So far we have looked at 9 of the 10 times that Hades is used in the New Testament. And of these 9, 6 present the idea that there is escape from Hades, and 3 are referring to physical, earthly destruction of some kind. That leaves only 1 instance left to look at and it is probably the most well known. It is found in the parable of the Rich Man and Lazarus recorded in Luke 16:19-31. A parable I am sure we are all familiar with. If you are not familiar with it, I would recommend you read it before proceeding any further. In this 1 single instance Hades does (at first) seem to present a picture that is comparable to the modern idea of hell. However, there are a few discrepancies that I want you to notice.
Firstly, it is a parable; and because it is a parable we should note that it possibly has a hidden message (Matthew 13:3,10-17; Mark 4:33,34). It therefore is possibly used as a poetic analogy, rather than actual fact. But for the sake of honesty I have to admit that it is just as viable a possibility that it uses real facts rather than presenting a poetic picture.
Secondly a good researcher can make a solid case that Jesus was using imagery drawn from false doctrines that the Pharisees held, in order to prove a point to them. In other words, He uses their own false ideas to rebuke them – which is certainly a sign of genius. However, at this point in time I cannot prove that theory, but it also cannot be disproven.
However, if it IS indeed presenting an actual picture of the afterlife, there is the problem of being able to see, hear and empathize with those in Hades. This could be quite a weight to bear for all eternity. And, if you recall from my introduction to this series, this was the great burden that started me on my journey to discovering Universal Reconciliation. To be eternally aware of the endless suffering of those we love, will be quite unbearable.
Thirdly, no matter what position you take concerning this parable, in the end it is a non issue, for 2 reasons: – 1) b/c as we saw in the last series aion and aionios do rarely, if ever, mean “endless” (not to mention that these words are not even used in this parable); and 2) b/c as we have also seen previously, Hades will give up its dead and be cast into the Lake of Fire. Hades thus is not the final state of the lost.
Lastly, I firmly believe that the point is not to teach us about Hades, but that those who live in self absorbed luxury would not receive the truth of Jesus’ gospel message even if Someone (Jesus) were to rise from the dead.
It is a well-known fact that the Pharisees all lived in such luxury, in fact, the whole context in which Jesus delivers this parable is one addressing the Pharisee’s love of money. Jesus had just previously spoken another parable on using money for the kingdom, instead of for selfish gain. Jesus then sums it up saying, “You cannot serve both God and money.” Following this statement Luke records that,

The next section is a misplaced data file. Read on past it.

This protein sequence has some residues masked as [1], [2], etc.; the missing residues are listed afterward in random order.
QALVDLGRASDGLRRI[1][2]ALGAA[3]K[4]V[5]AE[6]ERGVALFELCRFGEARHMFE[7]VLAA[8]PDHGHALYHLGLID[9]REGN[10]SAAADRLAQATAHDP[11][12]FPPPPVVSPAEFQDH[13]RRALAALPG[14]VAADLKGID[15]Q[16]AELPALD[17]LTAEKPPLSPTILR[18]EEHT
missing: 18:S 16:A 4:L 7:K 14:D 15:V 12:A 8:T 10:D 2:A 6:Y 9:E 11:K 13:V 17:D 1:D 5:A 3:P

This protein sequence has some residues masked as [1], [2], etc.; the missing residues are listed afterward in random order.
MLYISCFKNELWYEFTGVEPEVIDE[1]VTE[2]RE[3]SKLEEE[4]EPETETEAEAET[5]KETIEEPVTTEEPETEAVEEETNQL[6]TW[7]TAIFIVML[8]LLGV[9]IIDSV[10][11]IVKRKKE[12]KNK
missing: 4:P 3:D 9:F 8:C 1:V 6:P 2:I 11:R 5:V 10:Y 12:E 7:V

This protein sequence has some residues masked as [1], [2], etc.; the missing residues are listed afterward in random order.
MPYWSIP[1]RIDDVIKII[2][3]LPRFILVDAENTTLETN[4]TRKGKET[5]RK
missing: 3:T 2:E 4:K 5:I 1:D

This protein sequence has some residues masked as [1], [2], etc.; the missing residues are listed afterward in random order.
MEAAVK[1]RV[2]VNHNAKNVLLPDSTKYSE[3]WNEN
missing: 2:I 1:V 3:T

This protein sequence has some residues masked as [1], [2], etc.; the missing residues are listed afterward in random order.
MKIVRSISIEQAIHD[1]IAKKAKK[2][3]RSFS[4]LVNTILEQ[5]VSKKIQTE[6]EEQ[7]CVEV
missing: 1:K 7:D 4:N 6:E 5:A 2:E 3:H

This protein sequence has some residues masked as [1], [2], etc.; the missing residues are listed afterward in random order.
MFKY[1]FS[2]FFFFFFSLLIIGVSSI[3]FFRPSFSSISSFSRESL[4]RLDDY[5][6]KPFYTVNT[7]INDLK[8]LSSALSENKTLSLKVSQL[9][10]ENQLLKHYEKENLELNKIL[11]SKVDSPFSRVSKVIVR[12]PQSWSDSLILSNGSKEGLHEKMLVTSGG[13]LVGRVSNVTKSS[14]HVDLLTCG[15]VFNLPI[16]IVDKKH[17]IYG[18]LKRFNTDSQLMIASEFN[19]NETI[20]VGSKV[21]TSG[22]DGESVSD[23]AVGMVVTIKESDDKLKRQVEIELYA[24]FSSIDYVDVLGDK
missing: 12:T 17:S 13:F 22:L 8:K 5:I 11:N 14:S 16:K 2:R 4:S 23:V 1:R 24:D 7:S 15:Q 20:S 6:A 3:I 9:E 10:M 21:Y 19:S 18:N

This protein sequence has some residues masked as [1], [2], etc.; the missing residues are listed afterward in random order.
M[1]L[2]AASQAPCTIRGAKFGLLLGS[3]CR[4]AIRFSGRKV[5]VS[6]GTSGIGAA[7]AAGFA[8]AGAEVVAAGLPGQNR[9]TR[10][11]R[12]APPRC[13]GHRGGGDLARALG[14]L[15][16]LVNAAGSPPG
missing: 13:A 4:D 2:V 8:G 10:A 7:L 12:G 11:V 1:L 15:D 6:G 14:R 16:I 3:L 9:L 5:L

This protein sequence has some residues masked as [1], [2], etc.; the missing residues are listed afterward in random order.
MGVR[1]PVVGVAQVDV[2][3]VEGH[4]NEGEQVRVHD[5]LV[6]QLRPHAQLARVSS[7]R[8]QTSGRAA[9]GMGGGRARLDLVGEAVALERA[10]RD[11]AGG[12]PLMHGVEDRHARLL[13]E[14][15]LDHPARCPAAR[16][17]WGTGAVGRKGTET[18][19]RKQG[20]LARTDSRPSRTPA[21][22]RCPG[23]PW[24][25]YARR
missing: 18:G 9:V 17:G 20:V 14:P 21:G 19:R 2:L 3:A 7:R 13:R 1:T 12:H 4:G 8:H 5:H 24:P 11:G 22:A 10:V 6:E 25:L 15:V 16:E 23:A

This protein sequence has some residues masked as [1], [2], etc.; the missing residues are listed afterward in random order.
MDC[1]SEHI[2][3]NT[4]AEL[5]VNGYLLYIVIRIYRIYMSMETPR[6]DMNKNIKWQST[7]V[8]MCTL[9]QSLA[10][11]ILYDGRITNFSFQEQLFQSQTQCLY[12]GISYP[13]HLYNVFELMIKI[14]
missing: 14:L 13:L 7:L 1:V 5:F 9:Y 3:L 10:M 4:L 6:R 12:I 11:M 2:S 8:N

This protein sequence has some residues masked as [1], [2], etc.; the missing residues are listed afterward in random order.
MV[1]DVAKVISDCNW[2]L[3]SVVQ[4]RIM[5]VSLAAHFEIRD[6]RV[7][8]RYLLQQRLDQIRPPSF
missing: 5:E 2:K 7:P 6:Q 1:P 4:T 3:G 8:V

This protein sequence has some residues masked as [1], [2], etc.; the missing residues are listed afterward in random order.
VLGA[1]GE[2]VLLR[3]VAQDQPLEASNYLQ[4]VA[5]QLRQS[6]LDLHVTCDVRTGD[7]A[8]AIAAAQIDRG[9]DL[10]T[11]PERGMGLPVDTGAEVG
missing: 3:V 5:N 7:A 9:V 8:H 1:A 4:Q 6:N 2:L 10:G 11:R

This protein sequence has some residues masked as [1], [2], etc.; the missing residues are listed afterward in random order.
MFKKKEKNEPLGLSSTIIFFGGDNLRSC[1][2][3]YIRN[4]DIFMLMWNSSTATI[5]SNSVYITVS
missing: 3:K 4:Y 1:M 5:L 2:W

“The Pharisees, who were lovers of money, were listening to all these things and were scoffing [Jesus].” (Luke 16:1-14)
And so Jesus proceeds into this parable of Lazarus and the Rich Man. The context is impossible to get around, it is about how the love of money will ruin your ability to receive the truth of the Gospel. I need not point out how there are many today in the position the Pharisees were in, who are guilty of putting the love of money before the love of the truth.
History confirms that the Pharisees remained opposed to Jesus’ message even after He rose from the dead. They even knew about it and tried to cover it up! (Matthew 28:11-15) They truly cared more about their position and wealth than God’s will. Their rejection of His message ultimately sealed their judgment and the result was that 40 years later Jerusalem was destroyed as Tyre, Sidon, and Sodom and Gomorrah were. Which coincidentally connects this Hades reference to Jesus’ previous mention of it concerning Capernaum.
I might not have a full proof case to show that the parable of the Rich Man and Lazarus does not portray Hades as an accurate representation of hell, but there is enough reasonable doubt to cast serious suspicion on it being an accurate description of the afterlife. Not to mention that it is clear from Scripture that Hades will empty out its dead at some point in the future.
Therefore, having seen that Hades is synonymous with the Old Testament concept of Sheol; and having honestly approached the concept of Hades as a possible reference to the doctrine of hell, with only 1 instance out of 10 even slightly inferring a real connection; we ought to have no issue with disregarding this word/concept as Biblical support of such a doctrine.
That leaves us with only 4 more words/concepts left to truly teach the concept of hell; Tartarus, Gehenna, the Outer Darkness and the Furnace of Fire. In the next blog we will focus on the word Tartarus and see just exactly what it is referring to. For it is only used 1 time in the entire Bible, and that instance is an odd one to say the least.